“The urge to change the world is normally thwarted by a near-insurmountable barricade of obstacles: failure of imagination, failure of courage, bad governments, bad planning, incompetence, corruption, fecklessness, the laws of nations, the laws of physics, the weight of history, inertia of all sorts, psychological unsuitability on the part of the would-be changer, the resistance of people who would lose from the change, the resistance of people who would benefit from it, the seduction of activities other than world-changing, lack of practical knowledge, lack of political skill, and lack of money. Lack of money is a stubborn obstacle, but not as hopelessly unyielding as some of the others …”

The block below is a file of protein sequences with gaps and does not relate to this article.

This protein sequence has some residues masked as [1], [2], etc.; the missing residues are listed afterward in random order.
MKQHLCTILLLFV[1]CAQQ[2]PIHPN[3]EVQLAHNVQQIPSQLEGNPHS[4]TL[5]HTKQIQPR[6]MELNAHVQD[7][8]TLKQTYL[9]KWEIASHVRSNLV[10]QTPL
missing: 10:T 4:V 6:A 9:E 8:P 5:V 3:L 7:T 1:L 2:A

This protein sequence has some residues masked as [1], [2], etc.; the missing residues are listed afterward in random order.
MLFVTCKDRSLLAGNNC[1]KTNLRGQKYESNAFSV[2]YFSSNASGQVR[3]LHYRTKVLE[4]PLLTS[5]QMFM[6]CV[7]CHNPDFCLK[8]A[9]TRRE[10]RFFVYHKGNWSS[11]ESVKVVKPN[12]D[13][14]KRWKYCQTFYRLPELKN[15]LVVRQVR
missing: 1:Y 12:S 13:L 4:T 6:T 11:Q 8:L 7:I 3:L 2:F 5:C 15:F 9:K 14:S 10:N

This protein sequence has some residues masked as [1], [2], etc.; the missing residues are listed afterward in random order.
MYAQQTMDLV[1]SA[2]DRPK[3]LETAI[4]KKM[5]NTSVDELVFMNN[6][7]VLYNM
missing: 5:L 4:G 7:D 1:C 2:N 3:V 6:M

Seasoned leaders can share countless stories and battle scars attesting to such forces. Through wars won and lost, enduring leaders hone their skills with each successive encounter.
MacFarquhar’s article is a must-read for people on both sides of the grant making equation, and for anyone interested in how philanthropy shape-shifted across eras of U.S. history.